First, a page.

Lambda Extensions from a developer point of view (simple explanation)

Since October 09, 2020, Lambda’s new feature Lambda Extensions was preview-released.
The official information is below.

Introducing AWS Lambda Extensions – In preview
Building Extensions for AWS Lambda – In preview
aws-samples / aws-lambda-extensions –Github

I read these briefly, but my impression was, « I’m not sure what I’m happy about … ». I am sad because I have poor understanding.
However, when I read Lumigo’s blog, which provided the extension at the same time as the release as an official partner, I understood it well, so I would like to edit and convey what i’ve learned.

Lumigo is a 3rd Party tool and vendor that helps you monitor and debug for serverless and microservices applications.
* Therefore, the following story is from the standpoint of a tool that provides monitoring functions such as Lumigo or its vendor. In addition to monitoring, Extensions can have security and governance functions, and the extensions of such vendors have already been published.

Monitoring tool when not serverless

First, consider monitoring an application that isn’t serverless, for example running on an EC2 instance. In these cases, you usually have a resident program called an agent or daemon on the server that collects various metrics and periodically sends the data to the external (off-server) monitoring tool endpoint. .. The data will then be visible in the monitoring tool.

This resident program is designed to be as light as possible on the server. If the monitoring tool becomes a performance bottleneck, it will be overwhelming. For example, sending data to a tool’s endpoint isn’t done every time you collect data, but several batches. Doing so will reduce the number of requests and reduce the load.

Also, the resident program is application-independent, so it does not have to be implemented in the same language as the application.

Not possible with Lambda

This approach is not possible with Lambda. This is because the resident program cannot be installed in the Lambda runtime environment. Only AWS, not the 3rd Party, was able to collect metrics via X-Ray and CloudWatch.

So the 3rd Party tool vendor had to take a different approach. Within the Lambda call, you can either have the metric data sent to your endpoint, or you can have CloudWatch Logs send the data and reference the contents of the CloudWatch Logs from your tools.

In the case of the previous company, it is necessary to prepare a library for each language. In the latter case, you will be charged extra for CloudWatch Logs. Often this is more expensive than Lambda itself.

Whichever method you choose, you cannot save the data and send it in bulk later, as you did with a resident program. This is because the execution environment may be destroyed before sending. It also increases the implementation cost of having developers add code. It also increases the execution time of the function.

With Lambda Extensions …

  • Simply install Extensions as a Lambda Layer, and you can monitor (transmit metrics) with a 3rd Party tool like Lumigo. You don’t need to add any additional processing inside your Lambda function. There are no language restrictions.
    • * It may be necessary to set the environment variables of the function to set Extensions.
    • * If you have access to AWS resources with Extensions, you need to give that permission to the role that attaches to the function.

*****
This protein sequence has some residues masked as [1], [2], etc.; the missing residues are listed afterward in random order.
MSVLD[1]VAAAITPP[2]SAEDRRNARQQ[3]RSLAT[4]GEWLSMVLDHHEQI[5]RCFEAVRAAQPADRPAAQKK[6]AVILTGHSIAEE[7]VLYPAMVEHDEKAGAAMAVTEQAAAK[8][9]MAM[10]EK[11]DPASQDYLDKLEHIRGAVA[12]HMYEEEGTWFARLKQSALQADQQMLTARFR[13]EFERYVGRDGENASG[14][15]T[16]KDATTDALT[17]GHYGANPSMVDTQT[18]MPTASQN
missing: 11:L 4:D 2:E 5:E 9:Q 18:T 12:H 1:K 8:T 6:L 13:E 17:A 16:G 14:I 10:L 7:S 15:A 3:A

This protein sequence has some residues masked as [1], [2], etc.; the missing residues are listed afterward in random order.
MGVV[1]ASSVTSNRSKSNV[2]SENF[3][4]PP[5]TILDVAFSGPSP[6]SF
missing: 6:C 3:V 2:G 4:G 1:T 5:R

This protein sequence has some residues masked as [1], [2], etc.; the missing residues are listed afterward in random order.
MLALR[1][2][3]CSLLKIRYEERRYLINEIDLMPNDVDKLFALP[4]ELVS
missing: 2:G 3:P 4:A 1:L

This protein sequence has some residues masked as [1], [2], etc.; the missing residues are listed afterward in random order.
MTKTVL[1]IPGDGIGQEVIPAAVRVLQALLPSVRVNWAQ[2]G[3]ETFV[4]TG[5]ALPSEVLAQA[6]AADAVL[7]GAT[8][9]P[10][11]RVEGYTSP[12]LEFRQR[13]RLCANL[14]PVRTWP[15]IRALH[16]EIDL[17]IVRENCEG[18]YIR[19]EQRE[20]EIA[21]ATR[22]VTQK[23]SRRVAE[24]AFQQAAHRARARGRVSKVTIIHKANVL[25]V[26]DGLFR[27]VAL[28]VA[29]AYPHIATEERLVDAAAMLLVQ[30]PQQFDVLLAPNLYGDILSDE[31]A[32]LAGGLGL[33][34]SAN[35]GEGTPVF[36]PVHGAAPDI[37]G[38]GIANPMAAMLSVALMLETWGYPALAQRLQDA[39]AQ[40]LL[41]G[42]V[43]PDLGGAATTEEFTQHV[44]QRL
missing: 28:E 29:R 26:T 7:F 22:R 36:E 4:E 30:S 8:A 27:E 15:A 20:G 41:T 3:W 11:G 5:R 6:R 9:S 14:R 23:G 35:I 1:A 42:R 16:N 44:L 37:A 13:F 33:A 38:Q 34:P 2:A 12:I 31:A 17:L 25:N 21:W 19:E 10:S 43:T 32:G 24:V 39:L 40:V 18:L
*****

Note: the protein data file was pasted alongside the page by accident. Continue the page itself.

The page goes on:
• You can save the data and send it in bulk later. Before the execution environment is destroyed, Extensions will be sent a SHUTDOWN event to allow it to do something for 2 seconds.
    • You will not be charged for this 2-second process during the preview period, but will be charged after GA.
  • The impact on execution time can occur. Roughly speaking, I try not to extend the processing time as much as possible by parallel execution, but the phase does not end until all the processing including Extensions is completed, so it seems that there is a possibility that it will have an effect.
    • First, when creating a Lambda execution environment, so-called Cold Start , the extension initialization starts before the runtime initialization, and the initialization of each extension is executed in parallel and also in parallel with the runtime initialization. However, the end of the init phase for the entire function is when the runtime and all Extensions are ready. In other words, if it takes a long time to prepare Extensions, the Cold Start time may increase.
    • In addition, the processing at the time of function execution is the processing of each extension and the processing of the function, all executed in parallel. However, the end of this execution phase is the same as the previous init phase, when the processing of the function and all Extensions is completed. Therefore, if you have an extension with a long processing time, the execution time will increase and the billing will also increase.
    • PostRuntimeExtensionsDurationThere are more metrics called CloudWatch metrics . A metric that records extra execution time by Extensions. Use this to find out if Extensions are having a negative impact on performance.

* The following figure is easy to understand regarding the relationship between processing parallelism and each phase.( AWS Lambda Extensions: What are they and why do they matter | Reprinted from Lumigo )


Did you understand the benefits of Extensions? In short, it’s a « new feature that makes it easy to use your favorite tools with Lambda » written in the AWS release blog, i hope it’s more clear now for you x)

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